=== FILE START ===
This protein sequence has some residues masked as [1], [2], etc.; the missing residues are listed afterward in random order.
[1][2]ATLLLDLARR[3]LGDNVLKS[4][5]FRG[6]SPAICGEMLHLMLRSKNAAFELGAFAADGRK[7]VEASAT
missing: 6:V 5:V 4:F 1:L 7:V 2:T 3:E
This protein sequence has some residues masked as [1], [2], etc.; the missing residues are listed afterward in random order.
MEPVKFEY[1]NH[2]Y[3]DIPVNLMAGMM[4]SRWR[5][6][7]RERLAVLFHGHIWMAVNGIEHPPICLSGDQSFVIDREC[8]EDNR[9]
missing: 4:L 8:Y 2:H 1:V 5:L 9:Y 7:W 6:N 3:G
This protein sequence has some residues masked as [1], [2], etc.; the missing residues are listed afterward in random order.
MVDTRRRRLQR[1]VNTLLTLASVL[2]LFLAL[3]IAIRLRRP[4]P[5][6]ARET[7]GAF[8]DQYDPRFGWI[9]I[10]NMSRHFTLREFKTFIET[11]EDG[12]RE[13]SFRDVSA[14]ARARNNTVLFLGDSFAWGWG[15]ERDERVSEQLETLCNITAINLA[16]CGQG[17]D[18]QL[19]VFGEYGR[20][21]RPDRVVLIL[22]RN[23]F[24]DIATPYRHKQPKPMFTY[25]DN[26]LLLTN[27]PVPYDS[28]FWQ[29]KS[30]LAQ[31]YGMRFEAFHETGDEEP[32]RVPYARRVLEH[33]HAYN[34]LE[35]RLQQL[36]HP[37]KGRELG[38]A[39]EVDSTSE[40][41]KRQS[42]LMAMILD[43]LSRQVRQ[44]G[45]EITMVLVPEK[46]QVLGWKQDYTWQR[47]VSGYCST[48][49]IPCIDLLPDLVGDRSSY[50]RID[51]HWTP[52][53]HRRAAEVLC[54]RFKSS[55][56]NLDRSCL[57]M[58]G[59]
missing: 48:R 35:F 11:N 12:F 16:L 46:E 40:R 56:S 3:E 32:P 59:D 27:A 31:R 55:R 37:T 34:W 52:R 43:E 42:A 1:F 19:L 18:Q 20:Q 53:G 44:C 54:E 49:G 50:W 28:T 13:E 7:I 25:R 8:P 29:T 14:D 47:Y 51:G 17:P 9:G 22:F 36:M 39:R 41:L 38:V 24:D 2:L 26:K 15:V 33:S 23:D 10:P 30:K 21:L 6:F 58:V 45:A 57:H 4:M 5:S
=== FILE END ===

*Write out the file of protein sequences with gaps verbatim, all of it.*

This protein sequence has some residues masked as [1], [2], etc.; the missing residues are listed afterward in random order.
[1][2]ATLLLDLARR[3]LGDNVLKS[4][5]FRG[6]SPAICGEMLHLMLRSKNAAFELGAFAADGRK[7]VEASAT
missing: 6:V 5:V 4:F 1:L 7:V 2:T 3:E
This protein sequence has some residues masked as [1], [2], etc.; the missing residues are listed afterward in random order.
MEPVKFEY[1]NH[2]Y[3]DIPVNLMAGMM[4]SRWR[5][6][7]RERLAVLFHGHIWMAVNGIEHPPICLSGDQSFVIDREC[8]EDNR[9]
missing: 4:L 8:Y 2:H 1:V 5:L 9:Y 7:W 6:N 3:G
This protein sequence has some residues masked as [1], [2], etc.; the missing residues are listed afterward in random order.
MVDTRRRRLQR[1]VNTLLTLASVL[2]LFLAL[3]IAIRLRRP[4]P[5][6]ARET[7]GAF[8]DQYDPRFGWI[9]I[10]NMSRHFTLREFKTFIET[11]EDG[12]RE[13]SFRDVSA[14]ARARNNTVLFLGDSFAWGWG[15]ERDERVSEQLETLCNITAINLA[16]CGQG[17]D[18]QL[19]VFGEYGR[20][21]RPDRVVLIL[22]RN[23]F[24]DIATPYRHKQPKPMFTY[25]DN[26]LLLTN[27]PVPYDS[28]FWQ[29]KS[30]LAQ[31]YGMRFEAFHETGDEEP[32]RVPYARRVLEH[33]HAYN[34]LE[35]RLQQL[36]HP[37]KGRELG[38]A[39]EVDSTSE[40][41]KRQS[42]LMAMILD[43]LSRQVRQ[44]G[45]EITMVLVPEK[46]QVLGWKQDYTWQR[47]VSGYCST[48][49]IPCIDLLPDLVGDRSSY[50]RID[51]HWTP[52][53]HRRAAEVLC[54]RFKSS[55][56]NLDRSCL[57]M[58]G[59]
missing: 48:R 35:F 11:N 12:F 16:L 46:E 40:R 56:S 3:E 32:P 59:D 27:A 31:R 55:R 37:T 34:W 52:R 43:E 42:A 1:F 19:L 18:Q 20:Q 53:G 44:C 54:E 49:G 50:W 28:T 13:E 7:I 25:R 8:P 29:T 14:D 47:Y 51:G 17:P 9:G 22:F 36:M 39:R 41:L 38:V 24:D 2:L 26:K 15:V 33:S 23:D 10:P 30:K 21:L 6:F 58:V 45:A 57:H 4:M 5:S